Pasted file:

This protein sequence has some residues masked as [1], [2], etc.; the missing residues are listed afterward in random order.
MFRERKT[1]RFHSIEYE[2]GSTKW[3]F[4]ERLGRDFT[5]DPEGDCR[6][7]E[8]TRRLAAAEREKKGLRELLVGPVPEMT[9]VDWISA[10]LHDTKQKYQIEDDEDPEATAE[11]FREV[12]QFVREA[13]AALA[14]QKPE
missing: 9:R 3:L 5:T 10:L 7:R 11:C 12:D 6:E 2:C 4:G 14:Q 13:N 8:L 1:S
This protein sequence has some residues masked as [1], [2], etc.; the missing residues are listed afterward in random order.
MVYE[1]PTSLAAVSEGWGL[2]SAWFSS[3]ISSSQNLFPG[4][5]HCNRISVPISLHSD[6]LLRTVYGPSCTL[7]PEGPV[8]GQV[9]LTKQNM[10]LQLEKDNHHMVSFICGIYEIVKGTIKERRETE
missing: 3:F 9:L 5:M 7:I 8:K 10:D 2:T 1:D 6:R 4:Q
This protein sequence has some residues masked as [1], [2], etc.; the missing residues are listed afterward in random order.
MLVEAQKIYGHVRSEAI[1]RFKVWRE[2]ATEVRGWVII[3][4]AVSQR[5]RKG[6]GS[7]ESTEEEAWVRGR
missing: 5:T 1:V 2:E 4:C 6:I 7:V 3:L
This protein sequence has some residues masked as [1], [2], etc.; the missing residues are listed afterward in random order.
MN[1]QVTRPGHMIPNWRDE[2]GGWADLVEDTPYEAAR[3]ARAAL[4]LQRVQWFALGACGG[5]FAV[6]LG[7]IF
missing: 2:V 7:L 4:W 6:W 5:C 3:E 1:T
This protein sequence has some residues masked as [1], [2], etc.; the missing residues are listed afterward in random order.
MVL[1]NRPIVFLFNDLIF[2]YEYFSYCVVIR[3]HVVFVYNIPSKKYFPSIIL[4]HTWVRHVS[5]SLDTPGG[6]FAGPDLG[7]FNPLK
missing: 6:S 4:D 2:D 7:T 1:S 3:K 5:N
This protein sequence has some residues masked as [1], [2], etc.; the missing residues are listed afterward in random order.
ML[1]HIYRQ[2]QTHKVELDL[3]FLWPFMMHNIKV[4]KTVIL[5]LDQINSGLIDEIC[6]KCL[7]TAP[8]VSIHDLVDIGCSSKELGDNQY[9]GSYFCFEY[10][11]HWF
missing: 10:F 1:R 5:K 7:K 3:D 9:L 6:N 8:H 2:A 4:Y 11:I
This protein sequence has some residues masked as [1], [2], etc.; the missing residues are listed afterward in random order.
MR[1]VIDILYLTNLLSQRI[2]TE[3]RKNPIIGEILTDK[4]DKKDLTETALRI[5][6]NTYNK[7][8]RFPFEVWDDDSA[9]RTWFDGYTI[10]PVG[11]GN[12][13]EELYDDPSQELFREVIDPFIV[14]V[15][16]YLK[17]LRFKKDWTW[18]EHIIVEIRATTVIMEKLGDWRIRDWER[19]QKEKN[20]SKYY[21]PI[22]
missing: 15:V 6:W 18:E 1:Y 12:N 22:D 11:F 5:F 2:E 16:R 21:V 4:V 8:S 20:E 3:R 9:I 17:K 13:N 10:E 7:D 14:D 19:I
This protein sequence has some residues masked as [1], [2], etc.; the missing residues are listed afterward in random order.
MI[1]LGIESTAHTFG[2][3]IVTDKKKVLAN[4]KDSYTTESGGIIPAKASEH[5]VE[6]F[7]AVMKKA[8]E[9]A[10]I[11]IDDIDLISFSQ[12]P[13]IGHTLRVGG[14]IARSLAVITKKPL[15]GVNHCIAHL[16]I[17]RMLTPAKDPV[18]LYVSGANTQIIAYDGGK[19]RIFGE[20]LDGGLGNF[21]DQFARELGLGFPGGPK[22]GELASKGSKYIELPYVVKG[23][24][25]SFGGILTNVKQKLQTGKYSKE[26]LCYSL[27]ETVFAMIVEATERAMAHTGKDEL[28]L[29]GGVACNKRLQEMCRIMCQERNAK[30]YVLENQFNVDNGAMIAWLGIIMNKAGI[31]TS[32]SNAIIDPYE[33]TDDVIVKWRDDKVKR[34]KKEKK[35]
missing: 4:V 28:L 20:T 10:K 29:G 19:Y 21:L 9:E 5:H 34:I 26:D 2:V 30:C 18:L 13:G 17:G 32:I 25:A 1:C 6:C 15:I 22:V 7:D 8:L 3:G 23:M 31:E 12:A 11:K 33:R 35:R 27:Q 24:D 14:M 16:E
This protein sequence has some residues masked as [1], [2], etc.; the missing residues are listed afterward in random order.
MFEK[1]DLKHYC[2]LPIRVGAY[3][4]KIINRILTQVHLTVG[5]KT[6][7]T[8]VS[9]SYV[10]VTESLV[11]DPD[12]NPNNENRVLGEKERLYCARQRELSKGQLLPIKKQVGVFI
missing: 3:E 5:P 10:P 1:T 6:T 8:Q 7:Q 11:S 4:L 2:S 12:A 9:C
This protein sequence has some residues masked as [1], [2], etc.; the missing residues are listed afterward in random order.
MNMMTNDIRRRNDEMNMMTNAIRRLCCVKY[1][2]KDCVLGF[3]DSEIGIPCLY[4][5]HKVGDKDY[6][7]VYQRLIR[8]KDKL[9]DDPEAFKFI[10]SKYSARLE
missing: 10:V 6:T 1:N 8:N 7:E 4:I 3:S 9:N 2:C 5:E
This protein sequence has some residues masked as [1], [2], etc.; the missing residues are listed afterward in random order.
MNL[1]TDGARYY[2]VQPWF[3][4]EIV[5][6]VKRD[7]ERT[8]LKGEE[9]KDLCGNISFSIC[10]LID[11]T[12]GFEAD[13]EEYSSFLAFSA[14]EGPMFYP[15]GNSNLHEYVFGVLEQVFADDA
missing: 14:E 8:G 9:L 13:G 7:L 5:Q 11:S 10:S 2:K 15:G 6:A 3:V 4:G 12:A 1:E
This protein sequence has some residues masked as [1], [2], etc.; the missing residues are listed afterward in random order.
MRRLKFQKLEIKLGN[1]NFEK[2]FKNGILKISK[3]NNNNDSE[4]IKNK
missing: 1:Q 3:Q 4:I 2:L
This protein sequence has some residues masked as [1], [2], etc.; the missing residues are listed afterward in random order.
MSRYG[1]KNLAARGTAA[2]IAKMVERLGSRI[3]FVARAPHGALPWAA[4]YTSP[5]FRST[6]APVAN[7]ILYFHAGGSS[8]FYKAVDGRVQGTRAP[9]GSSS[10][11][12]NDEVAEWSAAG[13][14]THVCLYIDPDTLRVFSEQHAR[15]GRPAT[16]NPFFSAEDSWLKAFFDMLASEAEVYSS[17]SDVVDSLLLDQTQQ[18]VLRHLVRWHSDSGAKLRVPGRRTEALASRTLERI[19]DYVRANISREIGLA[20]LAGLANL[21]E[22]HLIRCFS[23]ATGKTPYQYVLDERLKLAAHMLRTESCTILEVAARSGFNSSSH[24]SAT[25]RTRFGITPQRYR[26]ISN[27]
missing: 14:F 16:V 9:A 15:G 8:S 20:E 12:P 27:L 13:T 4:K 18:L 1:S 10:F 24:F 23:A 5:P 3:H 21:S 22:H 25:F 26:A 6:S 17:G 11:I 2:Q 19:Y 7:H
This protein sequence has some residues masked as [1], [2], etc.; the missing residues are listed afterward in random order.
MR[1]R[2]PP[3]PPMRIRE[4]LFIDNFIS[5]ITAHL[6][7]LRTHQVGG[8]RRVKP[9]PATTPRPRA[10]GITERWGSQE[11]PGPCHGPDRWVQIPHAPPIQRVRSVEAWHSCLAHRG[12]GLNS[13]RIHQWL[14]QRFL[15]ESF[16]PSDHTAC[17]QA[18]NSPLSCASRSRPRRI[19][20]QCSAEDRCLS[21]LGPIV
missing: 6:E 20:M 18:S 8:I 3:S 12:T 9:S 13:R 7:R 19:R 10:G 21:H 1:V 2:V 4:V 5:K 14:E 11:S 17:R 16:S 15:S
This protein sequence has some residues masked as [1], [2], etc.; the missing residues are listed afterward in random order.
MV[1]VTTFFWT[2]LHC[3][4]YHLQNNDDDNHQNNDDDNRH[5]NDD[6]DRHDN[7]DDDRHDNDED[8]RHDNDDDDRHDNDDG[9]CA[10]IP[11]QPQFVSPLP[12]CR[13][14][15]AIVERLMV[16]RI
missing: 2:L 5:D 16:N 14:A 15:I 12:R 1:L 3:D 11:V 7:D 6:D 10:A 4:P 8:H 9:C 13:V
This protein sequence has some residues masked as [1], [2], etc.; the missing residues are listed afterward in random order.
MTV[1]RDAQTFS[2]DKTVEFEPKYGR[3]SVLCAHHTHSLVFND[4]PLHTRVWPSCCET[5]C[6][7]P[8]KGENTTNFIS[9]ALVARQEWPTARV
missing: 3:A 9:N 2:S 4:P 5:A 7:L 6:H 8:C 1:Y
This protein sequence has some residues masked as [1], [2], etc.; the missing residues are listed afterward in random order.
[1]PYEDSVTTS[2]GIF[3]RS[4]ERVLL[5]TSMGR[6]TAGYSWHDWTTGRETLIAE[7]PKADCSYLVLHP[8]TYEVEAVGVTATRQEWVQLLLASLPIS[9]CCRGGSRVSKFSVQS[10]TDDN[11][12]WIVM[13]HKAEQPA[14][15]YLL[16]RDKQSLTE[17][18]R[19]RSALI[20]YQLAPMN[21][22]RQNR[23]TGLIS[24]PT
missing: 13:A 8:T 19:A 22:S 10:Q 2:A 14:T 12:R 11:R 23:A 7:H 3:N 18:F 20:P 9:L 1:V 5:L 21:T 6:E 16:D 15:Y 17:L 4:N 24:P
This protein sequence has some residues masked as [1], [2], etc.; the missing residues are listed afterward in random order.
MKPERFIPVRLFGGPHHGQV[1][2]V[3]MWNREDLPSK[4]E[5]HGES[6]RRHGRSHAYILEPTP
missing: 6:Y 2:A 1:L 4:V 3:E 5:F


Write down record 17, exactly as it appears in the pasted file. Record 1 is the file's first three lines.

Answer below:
This protein sequence has some residues masked as [1], [2], etc.; the missing residues are listed afterward in random order.
[1]PYEDSVTTS[2]GIF[3]RS[4]ERVLL[5]TSMGR[6]TAGYSWHDWTTGRETLIAE[7]PKADCSYLVLHP[8]TYEVEAVGVTATRQEWVQLLLASLPIS[9]CCRGGSRVSKFSVQS[10]TDDN[11][12]WIVM[13]HKAEQPA[14][15]YLL[16]RDKQSLTE[17][18]R[19]RSALI[20]YQLAPMN[21][22]RQNR[23]TGLIS[24]PT
missing: 13:A 8:T 19:A 22:S 10:Q 2:A 14:T 12:R 11:R 23:A 7:H 3:N 18:F 20:P 9:L 1:V 5:L 21:T 6:E 16:D 15:Y 17:L 4:N 24:P